I know it gets confusing but this list is a bit different from the Calde-not list from a couple days ago. The reason is simple. While the Calde-not list looks primarily at books with illustrations so distinguished they could easily win major illustration awards if given half a chance, this is list is more for those books that may not blow you away on a first glance, but that make our publishing landscape richer for their very existence. I was inordinately pleased after I read each and every one of these books. They’re a little peculiar, distinctly different from what you’ll find in the American market, and altogether remarkable.
2016 International Imports for Kids
Chirri & Chirra by Yuki Kaneko
Sweet and dreamlike, this Japanese import has a light and sweetness to it that will simultaneously make it deeply beloved in a few select homes, while also not drawing so much attention to itself that it ever becomes much more than a cult hit in the States. Do yourself a favor and discover it. It’s the kind of book you want to influence the dreams of your children with.
Cry, Heart, But Never Break by Glenn Ringtved, ill. By Charlotte Pardi
This Danish import just reminds us that when it comes to poetic picture books about death, American just don’t deal very well. Our death books tend to either be straightforward guides (here’s what to expect, etc.) or complete and utter fanciful metaphors. This book feels like it’s both fable and straightforward talk. A rare thing.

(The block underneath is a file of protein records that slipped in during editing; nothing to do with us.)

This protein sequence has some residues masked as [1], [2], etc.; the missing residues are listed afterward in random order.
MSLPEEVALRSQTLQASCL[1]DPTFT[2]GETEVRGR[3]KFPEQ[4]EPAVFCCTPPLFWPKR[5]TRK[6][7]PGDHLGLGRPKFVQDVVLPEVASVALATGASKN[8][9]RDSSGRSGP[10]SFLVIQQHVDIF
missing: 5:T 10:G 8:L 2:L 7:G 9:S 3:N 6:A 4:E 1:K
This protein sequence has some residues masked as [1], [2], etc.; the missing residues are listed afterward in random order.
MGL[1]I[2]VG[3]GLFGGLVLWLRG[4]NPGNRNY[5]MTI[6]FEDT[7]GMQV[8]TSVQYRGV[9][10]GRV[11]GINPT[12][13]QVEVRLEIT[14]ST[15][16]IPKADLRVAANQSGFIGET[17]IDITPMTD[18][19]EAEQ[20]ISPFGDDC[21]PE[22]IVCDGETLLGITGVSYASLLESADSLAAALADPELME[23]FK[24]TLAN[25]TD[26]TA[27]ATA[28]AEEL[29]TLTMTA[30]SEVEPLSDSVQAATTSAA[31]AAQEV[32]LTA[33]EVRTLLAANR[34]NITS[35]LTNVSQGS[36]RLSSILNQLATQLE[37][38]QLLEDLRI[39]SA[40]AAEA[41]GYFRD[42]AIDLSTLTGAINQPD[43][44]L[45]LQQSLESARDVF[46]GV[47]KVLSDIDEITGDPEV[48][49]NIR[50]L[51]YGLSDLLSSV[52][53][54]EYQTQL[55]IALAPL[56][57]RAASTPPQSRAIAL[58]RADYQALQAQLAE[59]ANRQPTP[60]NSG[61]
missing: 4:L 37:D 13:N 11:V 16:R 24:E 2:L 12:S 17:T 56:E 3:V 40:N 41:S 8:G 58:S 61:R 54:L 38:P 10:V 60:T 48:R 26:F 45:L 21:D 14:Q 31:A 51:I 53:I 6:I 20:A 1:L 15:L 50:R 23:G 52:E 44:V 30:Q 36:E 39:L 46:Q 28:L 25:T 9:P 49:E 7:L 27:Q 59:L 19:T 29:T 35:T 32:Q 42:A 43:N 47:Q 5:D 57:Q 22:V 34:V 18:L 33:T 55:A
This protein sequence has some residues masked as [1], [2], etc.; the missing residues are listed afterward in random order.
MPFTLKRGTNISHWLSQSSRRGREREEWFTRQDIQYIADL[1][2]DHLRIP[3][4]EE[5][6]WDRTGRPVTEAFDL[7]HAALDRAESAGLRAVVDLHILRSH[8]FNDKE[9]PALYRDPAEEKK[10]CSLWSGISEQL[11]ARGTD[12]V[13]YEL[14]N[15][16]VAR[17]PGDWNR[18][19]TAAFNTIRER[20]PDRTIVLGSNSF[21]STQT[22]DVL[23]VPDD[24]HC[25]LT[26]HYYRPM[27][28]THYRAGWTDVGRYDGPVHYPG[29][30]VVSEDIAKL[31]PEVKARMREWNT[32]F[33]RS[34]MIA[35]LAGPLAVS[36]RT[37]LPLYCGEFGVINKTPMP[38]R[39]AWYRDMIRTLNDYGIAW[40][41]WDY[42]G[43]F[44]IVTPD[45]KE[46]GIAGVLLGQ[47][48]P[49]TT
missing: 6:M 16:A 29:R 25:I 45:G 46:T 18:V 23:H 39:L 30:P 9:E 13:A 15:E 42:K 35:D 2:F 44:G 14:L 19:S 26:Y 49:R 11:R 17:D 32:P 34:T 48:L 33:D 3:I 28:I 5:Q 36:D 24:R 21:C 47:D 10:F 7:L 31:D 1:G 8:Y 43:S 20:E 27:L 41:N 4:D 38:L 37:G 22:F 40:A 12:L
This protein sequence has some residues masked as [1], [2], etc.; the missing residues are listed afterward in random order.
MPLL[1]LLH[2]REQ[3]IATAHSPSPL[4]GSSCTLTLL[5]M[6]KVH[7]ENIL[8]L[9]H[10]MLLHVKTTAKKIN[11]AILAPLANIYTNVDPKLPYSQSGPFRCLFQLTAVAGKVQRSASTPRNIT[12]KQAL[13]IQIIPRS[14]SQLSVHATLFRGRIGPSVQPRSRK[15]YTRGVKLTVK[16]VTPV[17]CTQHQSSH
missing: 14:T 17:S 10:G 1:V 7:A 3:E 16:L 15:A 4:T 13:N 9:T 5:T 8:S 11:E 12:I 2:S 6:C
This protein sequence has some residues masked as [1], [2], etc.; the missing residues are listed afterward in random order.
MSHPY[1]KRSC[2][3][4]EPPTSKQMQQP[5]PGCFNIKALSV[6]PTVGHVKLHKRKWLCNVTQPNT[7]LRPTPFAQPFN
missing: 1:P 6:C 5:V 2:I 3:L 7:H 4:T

The Day I Became a Bird by Ingrid Chabbert, ill. Guridi
Kirkus didn’t get it. SLJ did. In this story a boy falls in love with a bird-loving girl. To get her attention he constructs an elaborate bird costume. Make of that what you will.
Don’t Cross the Line! by Bernardo P. Caravalho, ill. Isavel Martins
Portugal! And an interesting book at that. This one combines the interactive qualities of something like Don’t Let the Pigeon Drive the Bus or Press Here with a political statement about thwarting unjust authority. This book may get a bit more play in the coming years.
Look Up by Jung Jin-Ho
I love this one since it confronts and rearranges the reading experience and expectations of children. Add in the fact that it stars a girl in a wheelchair (who is not solely defined as a person from that chair) and you’ve got a golden book on your hands.
My Baby Crocodile by Gaetan Doremus
Funny story. I cannot read this book without setting it to the tune of “My Funny Valentine”. I suspect that this is because the two phrases share the same number of syllables more than anything else, but maybe it also has to do with the strange nature of love celebrated in this book. The story is between a near-sighted crocodile that “adopts” a knight, thinking he’s a baby croc. It’s odd and sweet and strange and funny. Memorable too.
Paul & Antoinette by Kerascoët
Ah! How close I came to missing this one. And how charming it is. Imagine The Odd Couple done as pig siblings and you’ll be pretty caught up with what Kerascoët has done here.
A Promise Is a Promise by Knister, ill. Eve Tharlet
I found this one interesting perhaps because of the deep-seated feeling of betrayal our hero suffers in the course of things. It’s a very childlike understanding of an impossible promise and I like how it’s handled. A book that belies its cutesy cover.